WHEN Islam first arrived in this ancient region, called “Burma” under the British and “Myanmar” after 1989, is difficult to determine. With China to the north, India and Bangladesh to the northwest and Thailand to the east and south, Myanmar faces west into the Andaman Sea.
The name “Burma” is a British colonial construct for a country that was plundered for its natural wealth. British rule lasted from 1824 to 1948, from the Anglo-Burmese Wars to the creation of Burma as a province of British India, to the establishment of an independently administered colony, and then finally, to independence in 1948.
The locals called their country “myanma naing ngan”, the lexical source of the name Myanmar. The British imperial tongue stumbled over these words and adopted Burma, naming the country Burma in honour of the Burmans, the dominant ethnic group.
From the earliest times, Myanmar was known to seafarers from Persia, Arabia, India, China and Indonesia. It was renowned for its rubies, sapphire, jade, teak and rice. It was also part of the overland silk route from India to China. The earliest archaeological evidence suggests civilisations existed in Myanmar as early as 11,000 BCE.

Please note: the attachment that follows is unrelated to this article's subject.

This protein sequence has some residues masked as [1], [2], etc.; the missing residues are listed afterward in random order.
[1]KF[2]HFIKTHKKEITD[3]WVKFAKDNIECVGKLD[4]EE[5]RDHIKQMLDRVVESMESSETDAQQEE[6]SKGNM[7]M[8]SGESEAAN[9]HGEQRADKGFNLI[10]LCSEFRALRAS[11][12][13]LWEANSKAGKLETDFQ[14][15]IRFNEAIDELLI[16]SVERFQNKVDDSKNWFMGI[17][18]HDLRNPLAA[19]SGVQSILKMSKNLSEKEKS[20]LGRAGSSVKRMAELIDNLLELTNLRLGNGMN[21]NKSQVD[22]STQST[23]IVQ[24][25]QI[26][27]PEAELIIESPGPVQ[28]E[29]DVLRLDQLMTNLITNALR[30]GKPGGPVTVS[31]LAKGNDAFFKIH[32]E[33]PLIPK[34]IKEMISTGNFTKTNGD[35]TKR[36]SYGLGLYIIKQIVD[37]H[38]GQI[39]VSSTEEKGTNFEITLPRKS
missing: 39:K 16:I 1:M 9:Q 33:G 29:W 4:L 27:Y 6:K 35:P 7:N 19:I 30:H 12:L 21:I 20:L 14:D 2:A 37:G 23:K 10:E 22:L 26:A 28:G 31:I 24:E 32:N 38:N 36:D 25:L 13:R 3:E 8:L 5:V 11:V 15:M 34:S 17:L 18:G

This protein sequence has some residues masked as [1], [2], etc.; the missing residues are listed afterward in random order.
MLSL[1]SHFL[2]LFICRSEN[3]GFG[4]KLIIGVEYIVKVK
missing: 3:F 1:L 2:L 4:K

It is along these sea routes and overland passes that not only trade, but culture and faith travelled. The old Arakan Kingdom, which is our focus, hugs the western coastline as a long finger of land, abutting Bangladesh in the northwest. The region is divided from Burma by a range of mountains, the Arakan Yomas.
The people of Arakan are known as Rakhine, or Rohingya, with Arakan annexed to British India in 1826. Researchers say the name “Rohingya” (as well as “Rakhine”) is probably derived from “Rohingyahang”, an ancient name for Arakan.
The Rohingya hail from the Rakhine State, Arakan, which in pre-colonial times was a distinct region, sometimes one kingdom and sometimes several kingdoms. They were either ruled by Buddhist potentates, Hindu kings, Muslim Sultans, or hybrid Muslim-Buddhist courts.